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World Bank predicts 4% growth in Georgian economy in 2021
08 January, 2021

The World Bank’s data show that Georgian GDP will have decreased by six per cent in 2020, whereas the bank forecasts the Georgian economy to grow by four per cent in 2021 and by six per cent in 2022.

The bank writes that regional GDP in Europe and Central Asia is estimated to have contracted 2.9 per cent last year, while this year the regional economy is forecast to expand only moderately by 3.3 per cent, ‘as the resurgence of COVID-19 cases causes persistent disruptions to activity’.

The COVID-19 pandemic has generated a major health and economic crisis in the region that has been compounded by social unrest and conflict. After stabilizing in mid-2020, the rate of cases sharply accelerated in the fourth quarter, forcing governments to maintain or reintroduce mitigation measures,” write the bank about the Europe and Central Asia region.

The global economy decreased by 4.3 per cent in 2020, says the World Bank.

The global economy is expected to expand by 4 per cent in 2021, says the bank ‘assuming an initial COVID-19 vaccine rollout becomes widespread throughout the year.’

To overcome the impacts of the pandemic and counter the investment headwind, there needs to be a major push to improve business environments, increase labor and product market flexibility, and strengthen transparency and governance,” said World Bank Group President David Malpass.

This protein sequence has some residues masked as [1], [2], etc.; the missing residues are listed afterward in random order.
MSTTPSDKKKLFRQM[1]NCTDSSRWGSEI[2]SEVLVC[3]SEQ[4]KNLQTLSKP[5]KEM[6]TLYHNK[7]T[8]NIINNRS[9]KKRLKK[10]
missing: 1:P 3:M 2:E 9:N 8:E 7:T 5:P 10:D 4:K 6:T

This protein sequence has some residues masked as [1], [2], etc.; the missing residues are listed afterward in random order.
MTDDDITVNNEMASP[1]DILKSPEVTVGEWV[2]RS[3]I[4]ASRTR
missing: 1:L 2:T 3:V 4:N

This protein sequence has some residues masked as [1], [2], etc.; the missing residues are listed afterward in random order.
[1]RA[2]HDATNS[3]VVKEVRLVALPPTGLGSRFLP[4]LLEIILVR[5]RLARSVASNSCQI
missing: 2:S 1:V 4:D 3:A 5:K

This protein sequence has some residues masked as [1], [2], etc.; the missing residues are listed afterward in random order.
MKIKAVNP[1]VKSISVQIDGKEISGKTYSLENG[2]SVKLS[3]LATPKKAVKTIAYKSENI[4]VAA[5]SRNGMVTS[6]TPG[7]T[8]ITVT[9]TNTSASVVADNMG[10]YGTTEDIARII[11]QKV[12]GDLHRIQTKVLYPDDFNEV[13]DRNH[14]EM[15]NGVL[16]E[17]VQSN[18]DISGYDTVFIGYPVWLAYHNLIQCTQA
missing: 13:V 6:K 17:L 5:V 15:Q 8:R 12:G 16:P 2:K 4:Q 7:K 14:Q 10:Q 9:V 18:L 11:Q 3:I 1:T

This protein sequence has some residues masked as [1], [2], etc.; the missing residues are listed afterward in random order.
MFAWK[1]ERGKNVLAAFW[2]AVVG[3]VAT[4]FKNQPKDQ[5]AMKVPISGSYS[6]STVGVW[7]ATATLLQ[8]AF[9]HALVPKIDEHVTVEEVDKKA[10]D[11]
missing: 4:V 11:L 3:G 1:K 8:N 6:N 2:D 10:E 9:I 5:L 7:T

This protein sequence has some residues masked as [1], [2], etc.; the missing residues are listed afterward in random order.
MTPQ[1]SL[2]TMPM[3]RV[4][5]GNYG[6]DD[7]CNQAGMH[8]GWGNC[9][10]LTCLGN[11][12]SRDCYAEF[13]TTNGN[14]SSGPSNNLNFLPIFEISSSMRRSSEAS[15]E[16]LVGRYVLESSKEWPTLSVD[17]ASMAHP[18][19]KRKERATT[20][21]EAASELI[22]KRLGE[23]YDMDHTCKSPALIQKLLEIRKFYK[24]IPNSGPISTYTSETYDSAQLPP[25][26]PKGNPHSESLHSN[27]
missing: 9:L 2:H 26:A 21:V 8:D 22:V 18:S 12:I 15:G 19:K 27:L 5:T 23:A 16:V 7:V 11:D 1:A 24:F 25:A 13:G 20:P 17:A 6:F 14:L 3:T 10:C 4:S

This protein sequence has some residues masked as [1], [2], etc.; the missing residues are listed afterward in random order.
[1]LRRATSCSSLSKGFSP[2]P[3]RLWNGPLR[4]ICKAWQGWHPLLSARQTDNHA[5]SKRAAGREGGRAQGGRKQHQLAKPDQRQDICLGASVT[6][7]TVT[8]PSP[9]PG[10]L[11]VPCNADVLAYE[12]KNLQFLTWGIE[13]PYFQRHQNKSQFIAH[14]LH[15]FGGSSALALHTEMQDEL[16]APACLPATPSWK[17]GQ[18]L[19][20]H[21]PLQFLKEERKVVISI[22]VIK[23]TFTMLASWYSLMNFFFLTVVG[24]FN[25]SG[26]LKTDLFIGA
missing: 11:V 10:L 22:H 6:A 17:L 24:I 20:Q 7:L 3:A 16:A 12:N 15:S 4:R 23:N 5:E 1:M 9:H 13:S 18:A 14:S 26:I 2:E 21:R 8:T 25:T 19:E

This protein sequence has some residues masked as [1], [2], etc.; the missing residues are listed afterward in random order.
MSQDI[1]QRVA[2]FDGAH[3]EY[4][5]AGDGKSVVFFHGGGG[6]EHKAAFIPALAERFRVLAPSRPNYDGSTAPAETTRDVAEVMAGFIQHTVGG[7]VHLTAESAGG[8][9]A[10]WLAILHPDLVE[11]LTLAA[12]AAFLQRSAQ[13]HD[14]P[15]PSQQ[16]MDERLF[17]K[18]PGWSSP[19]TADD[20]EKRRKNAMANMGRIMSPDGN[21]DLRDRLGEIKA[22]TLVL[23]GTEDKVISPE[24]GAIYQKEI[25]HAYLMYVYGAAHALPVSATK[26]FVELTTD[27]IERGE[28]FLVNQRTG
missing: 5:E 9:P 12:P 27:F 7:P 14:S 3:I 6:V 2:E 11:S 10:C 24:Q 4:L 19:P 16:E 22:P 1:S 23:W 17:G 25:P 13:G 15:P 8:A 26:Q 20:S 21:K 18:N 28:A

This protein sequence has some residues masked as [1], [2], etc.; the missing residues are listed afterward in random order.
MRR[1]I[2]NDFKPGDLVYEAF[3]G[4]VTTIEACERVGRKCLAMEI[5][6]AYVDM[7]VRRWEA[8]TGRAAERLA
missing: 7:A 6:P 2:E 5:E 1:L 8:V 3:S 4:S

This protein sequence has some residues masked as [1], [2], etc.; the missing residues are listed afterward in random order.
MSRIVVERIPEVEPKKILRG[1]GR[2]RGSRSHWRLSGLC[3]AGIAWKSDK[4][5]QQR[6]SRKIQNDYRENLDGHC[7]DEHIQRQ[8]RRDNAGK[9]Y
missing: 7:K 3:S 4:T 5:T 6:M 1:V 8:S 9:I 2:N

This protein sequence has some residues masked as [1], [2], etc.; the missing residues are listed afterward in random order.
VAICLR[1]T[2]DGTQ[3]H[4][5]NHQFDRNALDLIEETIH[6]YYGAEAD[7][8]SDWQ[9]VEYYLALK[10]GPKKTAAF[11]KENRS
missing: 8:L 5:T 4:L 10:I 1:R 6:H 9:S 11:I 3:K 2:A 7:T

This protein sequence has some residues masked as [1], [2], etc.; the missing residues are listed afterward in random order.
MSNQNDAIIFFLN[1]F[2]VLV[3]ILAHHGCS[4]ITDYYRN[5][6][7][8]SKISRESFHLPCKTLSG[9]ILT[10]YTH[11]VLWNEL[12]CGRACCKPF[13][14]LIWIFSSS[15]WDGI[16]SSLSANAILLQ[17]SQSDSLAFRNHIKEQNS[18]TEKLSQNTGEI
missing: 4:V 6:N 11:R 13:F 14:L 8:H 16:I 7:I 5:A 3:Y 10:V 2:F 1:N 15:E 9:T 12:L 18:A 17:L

The pandemic has greatly exacerbated debt risks in emerging market and developing economies; weak growth prospects will likely further increase debt burdens and erode borrowers’ ability to service debt,” said World Bank Acting Vice President for Equitable Growth and Financial Institutions Ayhan Kose adding that “the global community needs to act rapidly and forcefully to make sure the recent debt accumulation does not end with a string of debt crises. The developing world cannot afford another lost decade.”

As severe crises did in the past, the pandemic is expected to leave long lasting adverse effects on global activity, writes the World Bank, noting that it is likely to worsen the slowdown in global growth projected over the next decade due to underinvestment, underemployment, and labor force declines in many advanced economies.

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